INDIANAPOLIS (CNS) — Last December, Cardinal-designate Joseph W. Tobin of Indianapolis made national news by defending the decision of his archdiocese to resettle a Syrian refugee family through the archdiocese’s Catholic Charities agency — a decision that went against Indiana Gov. Mike Pence’s ban on resettling Syrian refugees in the state.

When he was again in the national news Oct. 9 — announced as one of the 17 new cardinals named by Pope Francis and to be inducted into the College of Cardinals Nov. 19 — the cardinal-designate tweeted this simple message: “I am shocked beyond words by the decision of the Holy Father. Please pray for me.”

In a statement that day, he said he has “come to love deeply” the Catholics in central and southern Indiana and was blessed with friendships with civic and religious leaders in the state.

“I ask all people of faith to pray for me. I hope this new responsibility will make me a better servant of all Hoosiers,” he said before adding his prayers and support for the other U.S. cardinals-designate.

Cardinal-designate Tobin, who will be the first cardinal for the Indianapolis Archdiocese, has pretty much remained under the national radar, other than the state refugee situation. He goes by the simple Twitter handle: @JoeTobin and his Twitter followers, small in comparison to Pope Francis’ numbers, jumped in the hours since the pope’s announcement to 1,744 Oct. 10.

That’s not to say he hasn’t been noticed in church circles. Prior to his appointment as Indianapolis archbishop in 2012, he was the archbishop-secretary of the Vatican Congregation for Institutes of Consecrated Life and Societies of Apostolic Life where he oversaw more than 1 million men and women in the religious orders around the world.

The 64-year-old cardinal-designate is a member of the Redemptorist order and a Detroit native who is the oldest of 13 children.

Last year, after Pence — now on the Republican ticket as Donald Trump’s vice presidential running mate — announced he would suspend the resettlement of Syrian refugees in the state, the cardinal-designate met with the governor to discuss the plight of the family the archdiocese was assisting to reassure the governor that they had gone through an extensive background check, and to explain the archdiocese’s refugee resettlement process.

A federal judge had issued a preliminary injunction blocking Pence’s order and on Oct. 3, a U.S. appeals court upheld the judge’s decision, stating that the governor cannot block aid to Syrian refugees resettling in Indiana.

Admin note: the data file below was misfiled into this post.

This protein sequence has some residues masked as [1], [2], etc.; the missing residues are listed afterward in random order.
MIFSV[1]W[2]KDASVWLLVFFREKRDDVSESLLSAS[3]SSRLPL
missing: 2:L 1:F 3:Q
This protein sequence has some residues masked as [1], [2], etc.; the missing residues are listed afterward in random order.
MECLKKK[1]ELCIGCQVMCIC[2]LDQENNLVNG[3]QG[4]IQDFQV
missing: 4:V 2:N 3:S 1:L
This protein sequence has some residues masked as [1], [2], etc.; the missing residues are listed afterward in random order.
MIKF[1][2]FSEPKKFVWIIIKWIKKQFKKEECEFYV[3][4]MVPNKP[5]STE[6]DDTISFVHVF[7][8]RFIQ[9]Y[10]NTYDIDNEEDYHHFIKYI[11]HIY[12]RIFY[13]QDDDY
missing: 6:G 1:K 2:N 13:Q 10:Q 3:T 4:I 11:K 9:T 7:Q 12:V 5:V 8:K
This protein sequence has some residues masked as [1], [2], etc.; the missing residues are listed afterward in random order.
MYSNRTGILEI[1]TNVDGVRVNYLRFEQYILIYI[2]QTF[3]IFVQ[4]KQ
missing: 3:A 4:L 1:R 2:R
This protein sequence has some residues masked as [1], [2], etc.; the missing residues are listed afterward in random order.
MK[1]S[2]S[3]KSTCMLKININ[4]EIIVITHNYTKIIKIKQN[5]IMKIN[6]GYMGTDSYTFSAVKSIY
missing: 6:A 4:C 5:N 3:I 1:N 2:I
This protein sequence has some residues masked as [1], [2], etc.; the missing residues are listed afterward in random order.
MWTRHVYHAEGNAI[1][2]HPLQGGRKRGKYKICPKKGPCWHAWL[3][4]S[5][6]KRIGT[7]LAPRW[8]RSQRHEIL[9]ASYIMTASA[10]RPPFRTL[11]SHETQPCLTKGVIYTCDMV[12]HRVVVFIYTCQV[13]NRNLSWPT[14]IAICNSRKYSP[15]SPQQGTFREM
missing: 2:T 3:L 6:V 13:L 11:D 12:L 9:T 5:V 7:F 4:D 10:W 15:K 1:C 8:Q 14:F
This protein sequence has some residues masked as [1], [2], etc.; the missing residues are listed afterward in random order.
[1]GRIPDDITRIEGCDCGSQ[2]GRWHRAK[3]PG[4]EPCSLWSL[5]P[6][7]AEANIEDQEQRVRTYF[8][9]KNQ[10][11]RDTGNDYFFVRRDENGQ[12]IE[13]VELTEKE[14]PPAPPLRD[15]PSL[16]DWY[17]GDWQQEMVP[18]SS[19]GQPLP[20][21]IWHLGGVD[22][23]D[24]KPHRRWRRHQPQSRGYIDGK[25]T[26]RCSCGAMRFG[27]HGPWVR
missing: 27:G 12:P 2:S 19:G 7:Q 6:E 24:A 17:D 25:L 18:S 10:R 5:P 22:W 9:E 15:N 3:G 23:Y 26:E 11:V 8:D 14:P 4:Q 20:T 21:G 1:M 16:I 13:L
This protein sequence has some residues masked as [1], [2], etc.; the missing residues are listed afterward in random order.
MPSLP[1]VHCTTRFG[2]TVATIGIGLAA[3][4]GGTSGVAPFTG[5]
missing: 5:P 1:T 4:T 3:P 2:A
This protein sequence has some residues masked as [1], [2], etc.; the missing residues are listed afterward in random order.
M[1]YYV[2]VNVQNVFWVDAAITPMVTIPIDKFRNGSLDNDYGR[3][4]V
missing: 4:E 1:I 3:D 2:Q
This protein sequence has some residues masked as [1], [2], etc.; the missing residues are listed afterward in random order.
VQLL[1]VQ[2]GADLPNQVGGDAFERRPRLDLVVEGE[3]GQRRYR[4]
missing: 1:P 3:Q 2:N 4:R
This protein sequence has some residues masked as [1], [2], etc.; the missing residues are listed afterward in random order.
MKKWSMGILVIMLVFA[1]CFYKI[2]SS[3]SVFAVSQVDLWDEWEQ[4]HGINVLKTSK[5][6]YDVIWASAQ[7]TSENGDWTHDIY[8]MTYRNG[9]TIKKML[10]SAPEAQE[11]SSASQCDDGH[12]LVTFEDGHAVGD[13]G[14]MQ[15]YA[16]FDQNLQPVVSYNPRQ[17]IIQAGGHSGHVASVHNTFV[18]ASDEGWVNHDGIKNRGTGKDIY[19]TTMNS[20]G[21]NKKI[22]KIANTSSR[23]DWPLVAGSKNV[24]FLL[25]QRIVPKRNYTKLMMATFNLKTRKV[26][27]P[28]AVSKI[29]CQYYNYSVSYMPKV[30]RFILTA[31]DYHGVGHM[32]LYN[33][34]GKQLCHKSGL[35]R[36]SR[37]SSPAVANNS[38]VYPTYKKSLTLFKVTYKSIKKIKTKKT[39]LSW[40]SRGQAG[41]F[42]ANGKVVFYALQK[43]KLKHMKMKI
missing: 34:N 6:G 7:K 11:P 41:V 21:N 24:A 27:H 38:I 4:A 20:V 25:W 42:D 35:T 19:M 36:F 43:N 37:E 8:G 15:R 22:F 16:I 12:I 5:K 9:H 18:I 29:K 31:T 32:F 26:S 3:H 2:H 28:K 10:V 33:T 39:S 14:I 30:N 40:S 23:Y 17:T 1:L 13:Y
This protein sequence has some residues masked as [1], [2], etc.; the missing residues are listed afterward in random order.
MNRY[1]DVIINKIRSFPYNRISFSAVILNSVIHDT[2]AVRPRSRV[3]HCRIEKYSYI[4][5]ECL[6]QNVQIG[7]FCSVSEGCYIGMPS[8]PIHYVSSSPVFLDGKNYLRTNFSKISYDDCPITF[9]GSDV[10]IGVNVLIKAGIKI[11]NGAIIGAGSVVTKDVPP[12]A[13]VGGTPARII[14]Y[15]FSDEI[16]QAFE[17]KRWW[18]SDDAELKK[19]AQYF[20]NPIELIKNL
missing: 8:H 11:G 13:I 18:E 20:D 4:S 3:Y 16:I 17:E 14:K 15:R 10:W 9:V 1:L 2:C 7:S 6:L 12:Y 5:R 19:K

A native of Detroit, the cardinal-designate was ordained a Redemptorist priest in 1978, serving as an inner-city parish priest in his hometown and in Chicago. He also served in Rome as general consultor of the Redemptorist congregation and later was as the order’s superior general.

At his installation Mass Dec. 3, 2012, as the archbishop of Indianapolis, the cardinal-designate said: “What we will do together as a church, we will do with passion, the passion that characterized our patron saint, Francis Xavier.”

“And we will do whatever the Lord asks us to do in bringing the good news, especially to those who have the least chance of hearing it, for those who live on the margin of things, for those who have been hurt by the church, for those who feel themselves to be forgotten,” he added.

The cardinal-designate has been co-chairman of the North American Orthodox-Catholic Theological Consultation since June 2013 and also has been a member of the U.S. Conference of Catholic Bishops’ Subcommittee on the Church in Africa since that same time. He is chairmen-elect of the USCCB Committee on Clergy, Consecrated Life and Vocations and will become chairman after the fall general assembly this November.

Cardinal-designate Tobin was part of a moderated discussion during the Oct. 7-9 “Women of the Church: A Catholic Leadership Conference” in Ferdinand, Indiana.

According to coverage of the event by the National Catholic Reporter, the cardinal-designate said he was “praying Pope Francis can make good on his promise to find more incisive and visible roles for women in the church.”

“But I also think it’s important for that women help young women understand why this is home for them, despite the spots and wrinkles and, yes, injustice. That’s a message that will not be as credible if it comes from me.” he said.